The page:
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Siruli Mahavir Beckons Devotees, Tourists

Updated: June 25, 2015 11:25 am

The Siruli Temple consists of four structures comprising Vimana, Jagamohana, Natamandapa and Bhogamandapa and is said to be built by Anangabhima Deva-III (1212 AD to 1236 AD), the Ganga ruler of Odisha


Puri is one of the most revered pilgrim centres of Hindus in India. It is a holy land of Lord Jagannath- the Lord of the Universe. Siruli Mahavir near Puri is a prominent Hanuman temple in Odisha. The temple is situated about 33 kms on the north east of Puri town on way from Puri to Bhubaneswar.

A large figure of Lord Hanuman is enshrined in the sanctum, who is the presiding deity of the temple. The image is carved on a single piece of stone in the standing posture, holding a short dagger in left hand and gandha mardana mountain in right hand. The figure of Lord Hanumana has been designed slaying Murasura (a demon).

Anjana, the mother of Lord Hanumana is carved to the right side of the pedestal. The height of the figure is about 10 feet and made of black chlorite stone. A legend popular among the locals says that the left eye of Lord Hanuman faces towards Lord Jagannatha temple of Puri and the right eye is fixed on Lanka, the kingdom of Ravana. A Shiva Linga canopied by seven-hooded serpent is carved on top of the head of the figure. The figure of Lord Mahavir exhibits Lord Rama and Goddess Sita in his tearing heart.

This temple consists of four structures such as Vimana, Jagamohana, Natamandapa and Bhogamandapa. It is built with laterite and sand stones, locally called mankada and kanda patharas respectively. The Vimana’s height is about 25-feet and its base is square. It is erected on the platform of 2-feet high. The bada of the Vimana is panchanga i.e. in five-fold divisions such as pabhaga, tala jangha, bandhana, Upper jangha and baranda.

The Jagamohana of the temple is apidha deula and its height is about 20-feet. The base of the Jagamohana is rectangular measuring 20-feet in length and 10-feet in width respectively.

The Bhogamandapa of the temple is a pidha deula and its height is about 18-feet from the surface of the temple complex. The base of the structure is rectangular measuring 40-feet in length and 20-feet in width respectively.

The Natamandapa of the temple is a flat roof supported by 10 pillars was constructed in modern period. The temple complex is enclosed by a high masonry wall.

A tank has also been excavated in the eastern side of the temple complex. Two huge lions are installed on both sides of the main entrance. The outer walls of the main temple contain figures of Hanumana, Ganesha, Mahisamardini Durga, Siva Linga and bull. The figures of nine planets (navagrahas) are carved above the eastern side entrance of the temple. There is an old peepal tree in front of the temple. On the basis of the local tradition people say that the temple was built by Anangabhima Deva -III (1212 AD to 1236 AD), the Ganga ruler of Odisha. RP Mohapatra has referred that the Mahavir temple of Siruli was constructed during the late medieval period.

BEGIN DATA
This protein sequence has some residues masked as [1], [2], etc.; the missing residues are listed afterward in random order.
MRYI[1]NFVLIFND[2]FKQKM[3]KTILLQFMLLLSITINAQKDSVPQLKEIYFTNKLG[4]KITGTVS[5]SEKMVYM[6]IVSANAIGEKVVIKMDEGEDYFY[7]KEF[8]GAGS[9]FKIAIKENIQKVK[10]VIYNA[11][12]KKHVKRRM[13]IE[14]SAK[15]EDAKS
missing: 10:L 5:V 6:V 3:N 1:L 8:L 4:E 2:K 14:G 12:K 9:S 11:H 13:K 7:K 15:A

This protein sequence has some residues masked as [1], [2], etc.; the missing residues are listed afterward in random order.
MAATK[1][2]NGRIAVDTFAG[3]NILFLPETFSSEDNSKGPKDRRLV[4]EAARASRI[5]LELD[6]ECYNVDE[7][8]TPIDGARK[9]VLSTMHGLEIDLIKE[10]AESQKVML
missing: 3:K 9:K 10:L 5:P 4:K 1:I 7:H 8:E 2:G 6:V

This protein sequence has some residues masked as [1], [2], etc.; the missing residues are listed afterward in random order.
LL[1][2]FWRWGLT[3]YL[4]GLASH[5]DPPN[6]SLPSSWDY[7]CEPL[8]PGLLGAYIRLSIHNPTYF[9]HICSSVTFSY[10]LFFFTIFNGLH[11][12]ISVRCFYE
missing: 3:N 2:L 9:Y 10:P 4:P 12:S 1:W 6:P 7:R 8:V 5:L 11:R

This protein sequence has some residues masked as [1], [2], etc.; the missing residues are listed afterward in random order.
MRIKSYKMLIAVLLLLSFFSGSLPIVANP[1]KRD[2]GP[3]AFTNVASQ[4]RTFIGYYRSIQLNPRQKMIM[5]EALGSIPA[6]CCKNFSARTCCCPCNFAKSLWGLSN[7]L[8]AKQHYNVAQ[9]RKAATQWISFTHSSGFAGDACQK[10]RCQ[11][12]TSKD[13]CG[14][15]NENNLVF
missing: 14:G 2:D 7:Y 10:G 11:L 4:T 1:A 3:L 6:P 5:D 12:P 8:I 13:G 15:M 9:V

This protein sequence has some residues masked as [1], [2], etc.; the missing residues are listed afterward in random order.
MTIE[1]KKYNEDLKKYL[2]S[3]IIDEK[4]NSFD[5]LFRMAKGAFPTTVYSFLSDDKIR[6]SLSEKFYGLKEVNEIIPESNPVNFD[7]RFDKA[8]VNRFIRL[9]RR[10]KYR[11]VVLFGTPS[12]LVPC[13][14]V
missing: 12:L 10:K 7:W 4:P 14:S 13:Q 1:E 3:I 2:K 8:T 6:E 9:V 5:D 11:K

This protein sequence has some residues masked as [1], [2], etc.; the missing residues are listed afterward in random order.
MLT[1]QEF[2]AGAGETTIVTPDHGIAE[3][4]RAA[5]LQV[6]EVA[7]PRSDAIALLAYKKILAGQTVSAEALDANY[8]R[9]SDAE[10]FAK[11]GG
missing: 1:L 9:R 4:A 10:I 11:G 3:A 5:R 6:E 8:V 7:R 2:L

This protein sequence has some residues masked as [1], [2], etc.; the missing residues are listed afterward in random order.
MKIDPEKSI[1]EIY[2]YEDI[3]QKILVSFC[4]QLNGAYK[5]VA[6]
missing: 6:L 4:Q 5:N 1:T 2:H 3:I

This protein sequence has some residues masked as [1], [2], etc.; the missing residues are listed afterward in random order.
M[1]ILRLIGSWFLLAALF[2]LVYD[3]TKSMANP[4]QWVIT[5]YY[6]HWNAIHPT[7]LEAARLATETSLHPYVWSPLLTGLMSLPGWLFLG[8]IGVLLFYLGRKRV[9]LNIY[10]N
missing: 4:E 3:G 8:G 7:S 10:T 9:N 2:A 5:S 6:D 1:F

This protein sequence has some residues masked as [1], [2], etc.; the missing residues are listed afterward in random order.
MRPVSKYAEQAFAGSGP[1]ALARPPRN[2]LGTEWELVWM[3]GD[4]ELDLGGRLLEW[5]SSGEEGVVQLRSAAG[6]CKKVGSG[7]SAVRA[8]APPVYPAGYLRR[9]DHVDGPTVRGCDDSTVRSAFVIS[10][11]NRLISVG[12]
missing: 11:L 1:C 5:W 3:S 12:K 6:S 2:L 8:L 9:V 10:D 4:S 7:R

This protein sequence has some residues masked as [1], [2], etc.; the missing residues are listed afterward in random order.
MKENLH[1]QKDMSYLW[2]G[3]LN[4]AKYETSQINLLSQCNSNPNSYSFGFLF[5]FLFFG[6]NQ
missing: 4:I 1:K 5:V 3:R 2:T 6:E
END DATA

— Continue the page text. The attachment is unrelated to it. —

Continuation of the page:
According to a legend, Lord Jagannath used to keep Lord Hanuman as his guard at Puri. It is said that Lord Hanuman’s snoring disturbed Goddess Lakshmi’s sleep. The goddess complained to Lord Jagannath and as a result the latter asked his guard to shift to Siruli. According to another saying, when Lord Hanuman was going to Siruli, his long tail was hurt with the plough of a farmer. The farmer became unconsciousness and when he came to his senses, he constructed the Siruli temple. The temple does not hold much importance from the architectural point of view, but from religious angle, it is one of the important shrines in Odisha.

People flock to the Siruli temple in large number, especially on Tuesday and Saturday and during various festive seasons. Festivals like Makara Sankranti, Rama Navami, Dola Purnima are celebrated in the temple with great enthusiasm and fervour. The Sidha Mahavir temple of Puri and Panchamukhi Hanuman temple of Cuttack are other prominent Hanuman temples in Odisha and the tourists and the devotees make a beeline for these centres from all over the country.

By Ashok Pande From Puri

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